Opinion: Is fast fashion ethical if it’s purchased second hand?

Thrift shops are a haven for antique furniture, designer labels and vintage purses. But what happens when your must-have item is made by a fast fashion retailer or is made from animal fur or skin? If you’re purchasing it pre-loved, does it make it ethical?


Follow the Money


Every cent counts. As consumers, we make ethical statements based on how we spend our money. If we’re purchasing pre-loved clothing and accessories from thrift stores, we’re choosing to support our local community - not a fast fashion retailer. Even if the label might say otherwise, the money spent on these items don’t go into the pocket of these corporations.




Shopping at second-hand stores saves apparel and accessories that would otherwise go into landfills. Even if the clothing is made by fast fashion retailer, you’re extending the average life of that garment and reducing the impact it has on the environment. And in the case of animal furs and skins, these garments are made to stand the test of time. If well taken cared of, a fur coat can last up to 50-60 years! Dumping perfectly usable garments into landfills because of their origins is more unsustainable than wearing them out.


Style Icon


The moment you step out into the street, you have the power to influence. Just think of how many times you’ve been inspired by a friend’s or stranger’s outfit. Sometimes you don’t even need to cross paths, you simply need to scroll through your Instagram. The point is that while you’ve made the effort to go thrift shop hunting, not everyone will. It’s much easier for them to head straight to the mall to recreate the look instead.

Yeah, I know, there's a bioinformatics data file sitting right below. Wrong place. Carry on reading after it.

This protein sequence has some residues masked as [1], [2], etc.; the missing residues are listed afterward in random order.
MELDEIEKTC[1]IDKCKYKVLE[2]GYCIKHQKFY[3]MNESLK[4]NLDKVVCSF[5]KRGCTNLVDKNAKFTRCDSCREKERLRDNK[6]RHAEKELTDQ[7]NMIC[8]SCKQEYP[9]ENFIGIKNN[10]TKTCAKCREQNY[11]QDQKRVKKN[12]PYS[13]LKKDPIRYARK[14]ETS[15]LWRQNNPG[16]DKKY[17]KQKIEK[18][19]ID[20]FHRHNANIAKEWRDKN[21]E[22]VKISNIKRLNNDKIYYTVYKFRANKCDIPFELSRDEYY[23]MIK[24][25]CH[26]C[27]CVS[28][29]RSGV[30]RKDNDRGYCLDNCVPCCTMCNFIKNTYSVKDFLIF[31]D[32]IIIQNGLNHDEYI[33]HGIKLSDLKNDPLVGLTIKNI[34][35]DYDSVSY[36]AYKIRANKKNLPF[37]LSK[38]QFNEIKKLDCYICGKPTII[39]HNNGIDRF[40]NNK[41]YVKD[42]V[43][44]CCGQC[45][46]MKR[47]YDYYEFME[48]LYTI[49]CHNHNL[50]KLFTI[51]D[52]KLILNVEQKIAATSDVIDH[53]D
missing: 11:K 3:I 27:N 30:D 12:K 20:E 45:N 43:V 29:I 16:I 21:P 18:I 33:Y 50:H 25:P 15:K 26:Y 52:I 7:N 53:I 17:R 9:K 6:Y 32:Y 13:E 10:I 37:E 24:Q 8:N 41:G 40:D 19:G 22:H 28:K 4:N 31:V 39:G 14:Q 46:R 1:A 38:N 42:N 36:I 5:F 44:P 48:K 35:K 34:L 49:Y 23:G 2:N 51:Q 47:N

Quality Goods


Not all secondhand apparel is sustainable. Sustainability isn’t just giving a piece of clothing a new lease on life, it’s choosing things built to last. Unfortunately, many fast fashion retailers are synonymous with poor quality, because of their focus on the bottom line. This means that most of what you find in these stores are made quickly with a focus on getting it into stores ASAP instead of creating a garment made to last several years.


Mend or Spend


Do you really need that ‘must-have’ item or can you mend or repair an item you already own? Instead of buying something new (or rather, secondhand), take your well-loved garment or pair of shoes to the tailor or cobbler.


We’ve shared our top pros and cons for secondhand fast fashion and animal furs and skins, but we want to hear what you think. What are your thoughts? Leave us a comment below!


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